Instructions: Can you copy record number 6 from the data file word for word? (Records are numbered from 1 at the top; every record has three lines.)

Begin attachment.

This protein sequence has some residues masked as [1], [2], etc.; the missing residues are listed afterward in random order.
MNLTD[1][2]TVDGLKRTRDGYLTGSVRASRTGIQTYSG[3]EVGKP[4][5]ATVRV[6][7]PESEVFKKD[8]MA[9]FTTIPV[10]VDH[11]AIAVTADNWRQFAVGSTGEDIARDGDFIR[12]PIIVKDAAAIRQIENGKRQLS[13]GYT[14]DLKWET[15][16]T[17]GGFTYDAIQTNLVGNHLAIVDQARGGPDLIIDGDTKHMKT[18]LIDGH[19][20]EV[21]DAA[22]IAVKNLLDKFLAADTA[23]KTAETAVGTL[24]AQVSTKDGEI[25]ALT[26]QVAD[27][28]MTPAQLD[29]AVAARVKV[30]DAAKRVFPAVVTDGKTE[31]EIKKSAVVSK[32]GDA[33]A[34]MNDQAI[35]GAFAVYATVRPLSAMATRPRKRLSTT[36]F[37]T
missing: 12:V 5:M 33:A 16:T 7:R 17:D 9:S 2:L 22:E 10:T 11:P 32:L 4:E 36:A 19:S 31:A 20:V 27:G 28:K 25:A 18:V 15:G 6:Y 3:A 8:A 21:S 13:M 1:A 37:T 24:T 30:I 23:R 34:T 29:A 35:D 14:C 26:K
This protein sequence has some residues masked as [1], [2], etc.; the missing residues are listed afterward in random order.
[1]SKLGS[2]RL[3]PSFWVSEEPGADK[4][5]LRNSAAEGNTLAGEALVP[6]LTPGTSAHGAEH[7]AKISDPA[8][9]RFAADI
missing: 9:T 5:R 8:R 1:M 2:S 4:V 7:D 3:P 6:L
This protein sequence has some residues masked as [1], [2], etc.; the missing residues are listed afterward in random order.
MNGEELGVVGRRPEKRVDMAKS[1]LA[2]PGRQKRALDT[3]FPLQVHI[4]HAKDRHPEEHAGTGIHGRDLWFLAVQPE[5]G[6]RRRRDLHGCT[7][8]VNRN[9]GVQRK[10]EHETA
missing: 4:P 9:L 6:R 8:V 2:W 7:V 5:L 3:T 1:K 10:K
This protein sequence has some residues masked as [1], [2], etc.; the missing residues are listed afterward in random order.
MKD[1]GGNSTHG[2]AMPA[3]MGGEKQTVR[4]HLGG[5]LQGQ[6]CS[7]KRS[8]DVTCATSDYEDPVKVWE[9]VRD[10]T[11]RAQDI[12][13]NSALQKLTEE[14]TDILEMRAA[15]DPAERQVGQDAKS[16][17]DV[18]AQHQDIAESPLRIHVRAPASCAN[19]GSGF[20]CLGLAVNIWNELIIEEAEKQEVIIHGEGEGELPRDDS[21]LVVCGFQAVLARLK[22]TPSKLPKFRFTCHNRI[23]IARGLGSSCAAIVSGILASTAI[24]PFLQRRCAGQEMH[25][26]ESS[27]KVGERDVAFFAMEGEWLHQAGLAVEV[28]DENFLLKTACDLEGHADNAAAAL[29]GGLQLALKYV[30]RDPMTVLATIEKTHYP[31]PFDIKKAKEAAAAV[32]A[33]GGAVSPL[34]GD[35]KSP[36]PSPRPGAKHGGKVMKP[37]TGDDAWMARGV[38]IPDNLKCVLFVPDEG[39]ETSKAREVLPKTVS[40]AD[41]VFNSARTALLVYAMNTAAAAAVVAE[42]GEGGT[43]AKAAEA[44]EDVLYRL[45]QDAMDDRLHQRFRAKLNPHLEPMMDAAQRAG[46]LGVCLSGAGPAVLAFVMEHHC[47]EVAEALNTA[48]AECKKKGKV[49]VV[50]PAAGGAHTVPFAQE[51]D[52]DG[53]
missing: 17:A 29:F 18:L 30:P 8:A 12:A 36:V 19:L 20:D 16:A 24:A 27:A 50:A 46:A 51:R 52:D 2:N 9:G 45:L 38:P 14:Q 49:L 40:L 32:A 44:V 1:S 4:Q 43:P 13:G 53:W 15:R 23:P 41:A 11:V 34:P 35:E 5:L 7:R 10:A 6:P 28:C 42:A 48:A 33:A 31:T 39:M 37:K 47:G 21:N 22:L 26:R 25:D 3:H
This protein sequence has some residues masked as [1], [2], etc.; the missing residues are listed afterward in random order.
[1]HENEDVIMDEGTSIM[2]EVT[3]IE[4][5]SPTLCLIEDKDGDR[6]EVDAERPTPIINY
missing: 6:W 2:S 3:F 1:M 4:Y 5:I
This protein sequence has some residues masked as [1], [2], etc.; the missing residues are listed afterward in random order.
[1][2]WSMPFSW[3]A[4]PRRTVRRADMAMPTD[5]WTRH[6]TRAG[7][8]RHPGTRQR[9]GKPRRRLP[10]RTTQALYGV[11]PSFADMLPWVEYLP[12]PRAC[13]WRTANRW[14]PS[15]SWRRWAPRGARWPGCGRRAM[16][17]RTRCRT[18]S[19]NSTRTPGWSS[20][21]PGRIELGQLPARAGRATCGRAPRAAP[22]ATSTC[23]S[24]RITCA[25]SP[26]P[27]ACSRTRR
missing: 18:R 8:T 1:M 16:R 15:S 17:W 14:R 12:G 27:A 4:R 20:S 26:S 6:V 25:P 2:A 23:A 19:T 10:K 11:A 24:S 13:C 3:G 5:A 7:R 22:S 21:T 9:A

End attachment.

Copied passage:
This protein sequence has some residues masked as [1], [2], etc.; the missing residues are listed afterward in random order.
[1][2]WSMPFSW[3]A[4]PRRTVRRADMAMPTD[5]WTRH[6]TRAG[7][8]RHPGTRQR[9]GKPRRRLP[10]RTTQALYGV[11]PSFADMLPWVEYLP[12]PRAC[13]WRTANRW[14]PS[15]SWRRWAPRGARWPGCGRRAM[16][17]RTRCRT[18]S[19]NSTRTPGWSS[20][21]PGRIELGQLPARAGRATCGRAPRAAP[22]ATSTC[23]S[24]RITCA[25]SP[26]P[27]ACSRTRR
missing: 18:R 8:T 1:M 16:R 15:S 17:W 14:R 12:G 27:A 4:R 20:S 26:S 6:V 25:P 2:A 23:A 19:T 10:K 11:A 24:S 13:C 3:G 5:A 7:R 22:S 21:T 9:A